Scoreline is an injustice to Norwich City
I don’t think I’d be too far wrong in suggesting that whoever first coined the phrase “Football can be a cruel game,” had probably just witnessed a game like the one at Carrow Road on Saturday.
Because apart from actually scoring - a pretty crucial element in football, granted - City did just about everything else that could have been asked of them.
The team were bright and lively for most of the 90 minutes, they moved the ball well and were adept enough to exploit the spaces in wide areas, and they effectively snuffed out everything that their opponents could muster from an attacking perspective.
All that was missing was a goal. Had one arrived for the Canaries at any point before Robert Koren put the visitors ahead with a very fortunate goal with just eight minutes left, it would have surely led to yet another City victory.
The longer the game progressed, the more City were able to increase the pressure that they put the Hull defence under.
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With Wes Hoolahan pulling all the strings, both full-backs pushing forward at will and crosses raining into the visitors goalmouth from both sides of the pitch, it got to the point on several occasions where the visitors were effectively hanging on by their fingernails.
It seemed as though virtually every City outfield player seemed to have had a shot at goal at some point in the game, and there were also numerous occasions when the ball flashed across the Hull goalmouth just crying out for a final touch.
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It was agonising to witness so many potential scoring opportunities go begging.
You could say that Norwich ought to have tested the Hull goalkeeper more than they did given their undoubted dominance and territorial advantage, but by the same token you can bet your bottom dollar that they will win many more games than they will lose if they can continue to play like this on a regular basis.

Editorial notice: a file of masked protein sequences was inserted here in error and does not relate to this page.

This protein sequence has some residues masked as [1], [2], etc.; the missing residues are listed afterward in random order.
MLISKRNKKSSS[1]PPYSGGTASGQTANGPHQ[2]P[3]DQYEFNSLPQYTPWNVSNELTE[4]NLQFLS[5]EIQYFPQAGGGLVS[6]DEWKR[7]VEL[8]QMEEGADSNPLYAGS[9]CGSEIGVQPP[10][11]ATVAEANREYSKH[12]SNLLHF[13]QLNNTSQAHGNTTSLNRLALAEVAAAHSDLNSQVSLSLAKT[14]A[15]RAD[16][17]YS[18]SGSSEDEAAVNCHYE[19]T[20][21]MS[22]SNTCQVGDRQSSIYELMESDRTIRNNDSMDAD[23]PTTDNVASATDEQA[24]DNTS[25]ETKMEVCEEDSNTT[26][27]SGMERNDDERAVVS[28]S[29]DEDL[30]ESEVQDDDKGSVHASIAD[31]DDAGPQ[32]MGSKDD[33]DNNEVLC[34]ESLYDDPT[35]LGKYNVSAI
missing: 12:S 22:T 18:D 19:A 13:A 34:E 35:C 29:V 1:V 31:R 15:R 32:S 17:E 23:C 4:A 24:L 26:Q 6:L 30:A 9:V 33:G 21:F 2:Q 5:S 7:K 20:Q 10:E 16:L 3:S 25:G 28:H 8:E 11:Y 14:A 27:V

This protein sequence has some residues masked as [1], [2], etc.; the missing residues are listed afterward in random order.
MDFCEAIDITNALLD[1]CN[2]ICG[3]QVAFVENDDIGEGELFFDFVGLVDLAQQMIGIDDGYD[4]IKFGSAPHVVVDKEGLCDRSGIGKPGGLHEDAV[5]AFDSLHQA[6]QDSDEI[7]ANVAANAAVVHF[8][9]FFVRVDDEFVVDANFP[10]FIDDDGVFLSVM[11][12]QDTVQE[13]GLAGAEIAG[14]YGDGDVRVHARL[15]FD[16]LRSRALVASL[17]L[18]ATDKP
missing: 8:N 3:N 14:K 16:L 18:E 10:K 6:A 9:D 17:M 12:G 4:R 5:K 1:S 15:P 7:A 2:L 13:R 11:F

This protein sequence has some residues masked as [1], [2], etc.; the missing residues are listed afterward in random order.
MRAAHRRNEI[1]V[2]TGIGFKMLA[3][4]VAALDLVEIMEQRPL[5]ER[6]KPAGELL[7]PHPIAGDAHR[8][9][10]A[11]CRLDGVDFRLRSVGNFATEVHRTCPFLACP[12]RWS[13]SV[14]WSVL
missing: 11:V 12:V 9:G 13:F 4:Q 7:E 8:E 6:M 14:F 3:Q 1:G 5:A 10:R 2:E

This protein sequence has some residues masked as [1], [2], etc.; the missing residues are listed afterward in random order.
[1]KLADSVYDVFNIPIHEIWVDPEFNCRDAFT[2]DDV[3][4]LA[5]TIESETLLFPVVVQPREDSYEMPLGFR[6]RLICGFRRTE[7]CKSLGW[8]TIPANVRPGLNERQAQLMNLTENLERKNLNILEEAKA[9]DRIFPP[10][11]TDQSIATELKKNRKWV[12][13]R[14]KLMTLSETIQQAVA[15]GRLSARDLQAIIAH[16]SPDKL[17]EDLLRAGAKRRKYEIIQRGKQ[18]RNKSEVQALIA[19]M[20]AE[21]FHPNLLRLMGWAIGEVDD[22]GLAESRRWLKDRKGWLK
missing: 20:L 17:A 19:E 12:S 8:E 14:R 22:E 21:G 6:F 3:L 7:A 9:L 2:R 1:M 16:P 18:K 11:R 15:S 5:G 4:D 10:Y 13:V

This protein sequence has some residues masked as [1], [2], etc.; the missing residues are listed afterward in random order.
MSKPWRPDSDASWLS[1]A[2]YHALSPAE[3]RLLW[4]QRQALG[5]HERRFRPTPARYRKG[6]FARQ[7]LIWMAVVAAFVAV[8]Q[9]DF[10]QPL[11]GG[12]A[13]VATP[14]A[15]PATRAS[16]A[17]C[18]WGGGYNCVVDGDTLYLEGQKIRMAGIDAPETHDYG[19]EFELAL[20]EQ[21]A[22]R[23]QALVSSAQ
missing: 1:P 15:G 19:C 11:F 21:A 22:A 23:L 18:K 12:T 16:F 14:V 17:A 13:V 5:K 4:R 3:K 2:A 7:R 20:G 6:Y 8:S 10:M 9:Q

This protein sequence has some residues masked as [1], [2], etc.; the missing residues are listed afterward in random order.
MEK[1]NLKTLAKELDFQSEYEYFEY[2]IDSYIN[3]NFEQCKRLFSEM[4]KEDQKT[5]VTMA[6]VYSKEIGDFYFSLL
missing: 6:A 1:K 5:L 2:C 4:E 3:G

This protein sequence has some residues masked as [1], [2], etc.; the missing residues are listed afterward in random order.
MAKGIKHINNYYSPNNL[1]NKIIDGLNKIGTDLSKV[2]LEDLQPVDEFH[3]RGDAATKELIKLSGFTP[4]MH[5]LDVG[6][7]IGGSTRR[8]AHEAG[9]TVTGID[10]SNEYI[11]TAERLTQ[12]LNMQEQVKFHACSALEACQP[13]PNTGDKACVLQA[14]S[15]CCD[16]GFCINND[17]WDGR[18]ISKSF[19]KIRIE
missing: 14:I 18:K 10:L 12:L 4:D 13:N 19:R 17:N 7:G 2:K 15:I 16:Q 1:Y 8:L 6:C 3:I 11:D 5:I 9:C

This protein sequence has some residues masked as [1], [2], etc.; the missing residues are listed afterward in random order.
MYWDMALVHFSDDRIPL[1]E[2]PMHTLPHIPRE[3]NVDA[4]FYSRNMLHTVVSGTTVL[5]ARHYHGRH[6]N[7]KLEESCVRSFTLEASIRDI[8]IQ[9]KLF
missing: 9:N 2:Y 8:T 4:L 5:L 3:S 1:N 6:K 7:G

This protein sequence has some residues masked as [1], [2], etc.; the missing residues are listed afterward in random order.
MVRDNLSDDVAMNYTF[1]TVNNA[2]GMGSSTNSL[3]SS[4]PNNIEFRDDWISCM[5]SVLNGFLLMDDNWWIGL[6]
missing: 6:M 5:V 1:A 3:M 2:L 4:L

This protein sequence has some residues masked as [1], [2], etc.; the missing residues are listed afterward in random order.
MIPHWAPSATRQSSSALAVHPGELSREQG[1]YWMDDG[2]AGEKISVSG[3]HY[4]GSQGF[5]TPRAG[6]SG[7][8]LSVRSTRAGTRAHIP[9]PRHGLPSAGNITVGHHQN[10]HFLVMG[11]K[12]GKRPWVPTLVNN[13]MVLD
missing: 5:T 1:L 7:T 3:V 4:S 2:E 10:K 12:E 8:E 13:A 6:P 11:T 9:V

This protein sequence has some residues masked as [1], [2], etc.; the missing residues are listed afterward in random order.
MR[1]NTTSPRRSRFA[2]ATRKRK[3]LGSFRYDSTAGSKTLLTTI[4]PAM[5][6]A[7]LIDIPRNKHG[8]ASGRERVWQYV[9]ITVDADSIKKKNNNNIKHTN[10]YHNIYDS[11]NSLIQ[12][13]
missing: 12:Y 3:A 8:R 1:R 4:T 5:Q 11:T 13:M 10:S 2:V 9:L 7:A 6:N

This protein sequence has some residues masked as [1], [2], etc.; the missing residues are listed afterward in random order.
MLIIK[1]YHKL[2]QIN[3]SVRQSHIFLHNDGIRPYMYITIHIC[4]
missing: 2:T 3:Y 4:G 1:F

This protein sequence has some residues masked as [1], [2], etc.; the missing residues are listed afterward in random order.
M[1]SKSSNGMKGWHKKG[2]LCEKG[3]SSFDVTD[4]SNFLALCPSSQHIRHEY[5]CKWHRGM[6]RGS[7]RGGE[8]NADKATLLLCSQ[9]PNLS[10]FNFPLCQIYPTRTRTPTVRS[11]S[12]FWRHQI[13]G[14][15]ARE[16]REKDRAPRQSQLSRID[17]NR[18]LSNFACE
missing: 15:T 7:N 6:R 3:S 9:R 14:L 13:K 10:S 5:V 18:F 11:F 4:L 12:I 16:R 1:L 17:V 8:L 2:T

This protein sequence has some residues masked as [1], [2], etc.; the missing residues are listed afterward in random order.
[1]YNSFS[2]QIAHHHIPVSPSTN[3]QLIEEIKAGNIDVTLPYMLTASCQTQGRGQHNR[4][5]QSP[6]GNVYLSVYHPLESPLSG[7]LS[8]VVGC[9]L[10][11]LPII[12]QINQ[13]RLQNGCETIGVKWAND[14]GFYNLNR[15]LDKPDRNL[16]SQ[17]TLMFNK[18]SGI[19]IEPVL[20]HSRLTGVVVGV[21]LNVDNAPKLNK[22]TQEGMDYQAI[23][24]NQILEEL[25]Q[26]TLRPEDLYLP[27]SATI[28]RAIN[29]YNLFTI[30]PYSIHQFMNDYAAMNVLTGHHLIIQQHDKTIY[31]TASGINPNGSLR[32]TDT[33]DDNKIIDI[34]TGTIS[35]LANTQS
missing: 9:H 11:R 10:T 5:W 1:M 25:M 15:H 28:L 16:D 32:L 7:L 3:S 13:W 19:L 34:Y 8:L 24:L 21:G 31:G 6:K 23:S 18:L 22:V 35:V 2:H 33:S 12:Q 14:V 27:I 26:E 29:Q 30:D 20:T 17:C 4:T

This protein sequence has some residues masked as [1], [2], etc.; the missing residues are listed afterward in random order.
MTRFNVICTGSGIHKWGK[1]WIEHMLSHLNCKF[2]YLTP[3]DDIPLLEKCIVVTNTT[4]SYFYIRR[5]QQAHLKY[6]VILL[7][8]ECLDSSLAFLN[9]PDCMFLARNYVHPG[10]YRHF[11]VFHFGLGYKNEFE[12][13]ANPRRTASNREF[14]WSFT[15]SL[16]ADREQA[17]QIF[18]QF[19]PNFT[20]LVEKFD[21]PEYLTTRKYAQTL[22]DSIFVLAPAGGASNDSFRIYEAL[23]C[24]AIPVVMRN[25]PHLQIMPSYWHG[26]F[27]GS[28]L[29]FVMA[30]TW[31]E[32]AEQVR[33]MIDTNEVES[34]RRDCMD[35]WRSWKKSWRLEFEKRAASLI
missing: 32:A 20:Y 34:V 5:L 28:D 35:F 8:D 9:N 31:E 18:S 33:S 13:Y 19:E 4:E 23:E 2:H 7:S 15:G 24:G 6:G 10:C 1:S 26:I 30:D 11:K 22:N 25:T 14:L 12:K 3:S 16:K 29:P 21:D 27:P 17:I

Because one goal could, and probably would have led to two, three, four or more for the Canaries at the weekend if they could have just managed to get their noses in front.
Sometimes you’re just not meant to win. It happens.
And the frustration that invariably manifests itself when you watch it all play out like it did on Saturday is naturally compounded if the opposition promptly break your hearts by nicking all three points in the manner Hull did, by scoring a couple of goals from virtually their only two efforts on target in the second half.
That’s football for you.
You just have to take it on the chin and regroup.
However, if City can reproduce the same performance again against Leicester tomorrow night and also in future matches, they will not go far wrong.
• NEIL’S MAN OF THE MATCH - LEON BARNETT: Wes Hoolahan impressed with his close control and ability to turn away from defenders, particularly in the second half, and Andrew Crofts looked so assured and confident again at the base of the diamond and tackled like a tiger when the ball was there to be won. But it’s Barnett who gets my vote for producing another solid display at the heart of the City defence. He won most of his tackles, was commanding in the air and he also came close to scoring on a couple of occasions.